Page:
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In our opinion: Vaping is not harmless, but too many believe the opposite

Aubree Butterfield, who was recently treated at the University of Utah Hospital for lipoid pneumonia linked to vaping, is pictured at her parents' home in Brigham City on Tuesday, Aug. 6, 2019. Earlier in the day, Butterfield joined doctors in discussing
Aubree Butterfield, who was recently treated at the University of Utah Hospital for lipoid pneumonia linked to vaping, is pictured at her parents' home in Brigham City on Tuesday, Aug. 6, 2019. Earlier in the day, Butterfield joined doctors in discussing the dangers of vaping during a press conference at the Salt Lake hospital.
Scott G Winterton, Deseret News

The federal Food and Drug Administration has dawdled when it comes to attacking the emerging wave of electronic cigarette products that are gaining a foothold on America’s youth. That’s inexcusable, considering the many years of consistent efforts that have reduced traditional cigarette smoking over the past 50 years.

Utah doctors brought the hazards of e-cigarettes into focus last week as pulmonologists at the University of Utah Hospital held a news conference to discuss some recent cases. These included a young woman who experienced symptoms similar to a rare lipoid pneumonia after regularly smoking the devices. She now uses an oxygen tank.

They included a young man who experienced constant coughing and vomiting, and whose symptoms progressed until his lungs began to fail, requiring him to be on life support for five days. Now he uses a cane to keep his balance, and his recovery is slow.

The message these cases forcefully conveyed is that vaping, as e-cigarette smoking is called, is not harmless. Too many young people apparently believe the opposite.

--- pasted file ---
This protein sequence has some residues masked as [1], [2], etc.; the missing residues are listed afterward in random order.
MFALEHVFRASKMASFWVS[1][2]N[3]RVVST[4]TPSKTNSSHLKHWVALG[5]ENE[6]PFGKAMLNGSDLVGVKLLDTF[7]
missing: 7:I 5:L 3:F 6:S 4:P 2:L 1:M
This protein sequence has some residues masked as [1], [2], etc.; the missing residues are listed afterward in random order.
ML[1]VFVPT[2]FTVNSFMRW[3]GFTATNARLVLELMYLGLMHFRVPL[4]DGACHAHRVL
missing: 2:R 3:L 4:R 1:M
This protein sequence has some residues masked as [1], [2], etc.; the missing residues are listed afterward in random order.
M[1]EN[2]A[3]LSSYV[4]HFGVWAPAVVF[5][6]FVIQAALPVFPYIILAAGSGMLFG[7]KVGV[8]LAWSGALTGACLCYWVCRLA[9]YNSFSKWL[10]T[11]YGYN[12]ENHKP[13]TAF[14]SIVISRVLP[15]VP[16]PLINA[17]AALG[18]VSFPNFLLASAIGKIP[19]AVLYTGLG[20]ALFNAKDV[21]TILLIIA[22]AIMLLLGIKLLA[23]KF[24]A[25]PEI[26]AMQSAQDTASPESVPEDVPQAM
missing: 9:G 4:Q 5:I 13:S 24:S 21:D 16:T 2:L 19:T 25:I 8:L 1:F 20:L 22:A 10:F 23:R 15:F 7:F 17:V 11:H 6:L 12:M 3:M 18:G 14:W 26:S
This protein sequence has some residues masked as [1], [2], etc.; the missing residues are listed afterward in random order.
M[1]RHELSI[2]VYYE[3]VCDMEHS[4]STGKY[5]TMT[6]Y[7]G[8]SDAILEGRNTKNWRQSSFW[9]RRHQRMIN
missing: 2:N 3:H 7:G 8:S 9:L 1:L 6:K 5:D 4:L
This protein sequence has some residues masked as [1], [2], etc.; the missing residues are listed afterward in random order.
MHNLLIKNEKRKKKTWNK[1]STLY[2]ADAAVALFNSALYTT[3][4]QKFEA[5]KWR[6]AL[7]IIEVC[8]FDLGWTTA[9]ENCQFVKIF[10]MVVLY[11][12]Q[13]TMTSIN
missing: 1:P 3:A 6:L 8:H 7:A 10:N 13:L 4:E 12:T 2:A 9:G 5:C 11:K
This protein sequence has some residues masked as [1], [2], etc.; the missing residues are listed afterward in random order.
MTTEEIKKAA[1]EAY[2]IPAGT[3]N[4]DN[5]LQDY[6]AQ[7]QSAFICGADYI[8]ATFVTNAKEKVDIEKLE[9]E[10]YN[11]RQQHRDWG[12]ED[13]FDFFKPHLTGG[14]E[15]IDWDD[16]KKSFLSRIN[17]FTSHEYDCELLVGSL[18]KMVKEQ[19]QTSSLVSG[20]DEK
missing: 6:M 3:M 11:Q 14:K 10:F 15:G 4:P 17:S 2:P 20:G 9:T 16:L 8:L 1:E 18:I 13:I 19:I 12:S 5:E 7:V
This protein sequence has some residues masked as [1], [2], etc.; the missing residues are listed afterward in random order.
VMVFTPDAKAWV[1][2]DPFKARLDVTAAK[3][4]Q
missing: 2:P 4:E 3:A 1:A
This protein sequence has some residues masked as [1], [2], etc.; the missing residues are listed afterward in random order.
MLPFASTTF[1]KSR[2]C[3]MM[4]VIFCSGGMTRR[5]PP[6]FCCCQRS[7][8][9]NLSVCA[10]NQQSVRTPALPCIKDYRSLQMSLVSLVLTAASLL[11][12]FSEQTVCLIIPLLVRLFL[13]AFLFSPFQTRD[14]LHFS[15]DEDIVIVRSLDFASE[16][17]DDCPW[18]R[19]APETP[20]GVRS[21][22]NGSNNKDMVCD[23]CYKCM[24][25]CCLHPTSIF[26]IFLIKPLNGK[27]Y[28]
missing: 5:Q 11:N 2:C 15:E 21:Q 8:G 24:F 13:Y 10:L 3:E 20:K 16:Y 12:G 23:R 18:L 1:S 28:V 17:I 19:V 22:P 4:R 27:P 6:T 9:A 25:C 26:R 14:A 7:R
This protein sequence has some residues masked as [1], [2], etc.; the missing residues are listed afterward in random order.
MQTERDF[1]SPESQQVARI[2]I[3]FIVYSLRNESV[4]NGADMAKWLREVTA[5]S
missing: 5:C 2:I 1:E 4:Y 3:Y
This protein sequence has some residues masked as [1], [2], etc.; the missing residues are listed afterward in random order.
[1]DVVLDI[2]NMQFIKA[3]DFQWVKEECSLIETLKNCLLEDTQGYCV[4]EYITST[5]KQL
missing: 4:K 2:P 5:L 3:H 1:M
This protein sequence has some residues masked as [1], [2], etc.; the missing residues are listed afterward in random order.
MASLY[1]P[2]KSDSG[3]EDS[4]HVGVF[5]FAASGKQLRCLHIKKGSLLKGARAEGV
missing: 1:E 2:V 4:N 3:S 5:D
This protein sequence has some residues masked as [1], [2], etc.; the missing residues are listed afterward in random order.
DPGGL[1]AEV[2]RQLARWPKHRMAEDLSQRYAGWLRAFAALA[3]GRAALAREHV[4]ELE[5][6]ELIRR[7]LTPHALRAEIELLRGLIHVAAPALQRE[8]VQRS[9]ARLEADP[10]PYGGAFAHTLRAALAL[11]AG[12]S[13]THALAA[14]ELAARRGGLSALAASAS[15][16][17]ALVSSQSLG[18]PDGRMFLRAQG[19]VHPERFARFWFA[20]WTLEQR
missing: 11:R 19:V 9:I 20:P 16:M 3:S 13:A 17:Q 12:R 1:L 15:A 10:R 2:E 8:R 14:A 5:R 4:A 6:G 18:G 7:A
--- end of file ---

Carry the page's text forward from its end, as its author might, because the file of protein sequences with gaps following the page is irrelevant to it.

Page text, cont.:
Recent news stories have documented cases in which vaping devices have exploded, causing major structural damage to the user’s face, further bolstering the case against these products. Also, a recent study published by Science Daily found links between vaping and an increased risk of coronary artery disease, circulatory problems, depression, anxiety and other emotional problems.

Apparently, teenagers aren’t getting the message, or they are choosing not to hear it. Recent surveys have found more than a third of high school seniors nationwide admitting to smoking these devices within the past year. Utah health officials have reported alarming rates of usage in this state, as well.

Three years have passed since the FDA gained authority to regulate e-cigarettes the way they do other tobacco products. But, as The Hill recently reported, the agency decided to delay doing this until 2022 after the Trump administration took over. That date subsequently was moved up to 2021, but it has left e-cigarettes in regulatory limbo.

That doesn’t mean the agency has done nothing. Last week the FDA issued warning letters to four tobacco companies, demanding they stop selling 44 flavors it said were being sold illegally because they were not approved by the agency.

The FDA also has launched TV ads using a famous magician in an attempt to educate young people about the dangers of e-cigarettes. However, the effect of these ads is doubtful, considering the changing media consumption habits of teenagers.

Meanwhile, the study that linked vaping with coronary diseases found there are more than 460 e-cigarette brands and 7,700 flavors being offered for sale. These are available in retail stores and online, which is most troubling for those trying to curtail them.

No one seems to have a firm grasp on the ingredients of these products, and their effects are becoming known gradually as people show up in emergency rooms. That’s no way to protect the youth of America.

Clearly, the FDA should make this a higher priority and should consider tighter controls over the sale and distribution of these products. Manufacturers claim that vaping helps adults quit their dependence on traditional cigarettes. These claims deserve thorough study, but regulators should not wait to take strong measures that ensure only adults are able to obtain the devices.